Five years ago, I left my home in Northfield to head up the Hurricane Katrina rebuilding effort in New Orleans.

I and my team inspected every city building and found remarkable damage that had initially gone unnoticed. In almost every case, this resulted in the Federal Emergency Management Agency and insurance companies providing significant additional recovery dollars.

Remember, absolutely anything and everything is damaged if it was exposed to salt water.

Here's what happens in a hurricane flood: Drywall will wick up moisture. If it has been underwater it has to be replaced - in total - not that lower strip you will be told to replace. Salt water will sit in the base and track of metal stud walls, and in several months the track and studs start to rust.

All electrical wiring that has been exposed to salt water has to be replaced. It will corrode and be dangerous. When you strip out the walls, take out all drywall and insulation. It is unsalvageable. Let things dry out and then apply some form of anti-mold spray. Industrial- strength Clorox works.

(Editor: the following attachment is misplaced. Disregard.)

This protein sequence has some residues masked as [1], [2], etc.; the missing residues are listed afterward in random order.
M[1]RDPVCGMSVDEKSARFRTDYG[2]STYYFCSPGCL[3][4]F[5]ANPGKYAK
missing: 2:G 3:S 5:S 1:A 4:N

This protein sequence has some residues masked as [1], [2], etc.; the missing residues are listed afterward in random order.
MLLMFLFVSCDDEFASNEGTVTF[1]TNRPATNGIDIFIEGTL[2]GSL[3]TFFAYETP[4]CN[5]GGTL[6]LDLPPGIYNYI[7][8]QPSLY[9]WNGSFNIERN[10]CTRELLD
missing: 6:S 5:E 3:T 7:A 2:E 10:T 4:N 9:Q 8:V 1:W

Steel tube columns will corrode from the inside out, so they must be drilled open and cleaned out. Fire hydrants will rust up from the inside and malfunction. They must be disassembled and cleaned. Street lights will have their base plates rust away and must be cleaned.

There is one inescapable fact: If it was exposed to salt water, it is damaged. Submerged streets have their base damaged and must be replaced. Stainless steel will rust. All metal will rust, even the nails in the walls.

Mold is your biggest enemy after the storm. Address it or you will lose what little is salvageable. When dealing with FEMA and insurance companies, be smart and you will maximize your recovery dollars. Take their recommendations and you will pay the consequences. It's all about the money, and their job is to give as little as possible.

Good luck, and stick to your guns.


New Orleans

Bill Chrisman is the former capital projects director for the city of New Orleans.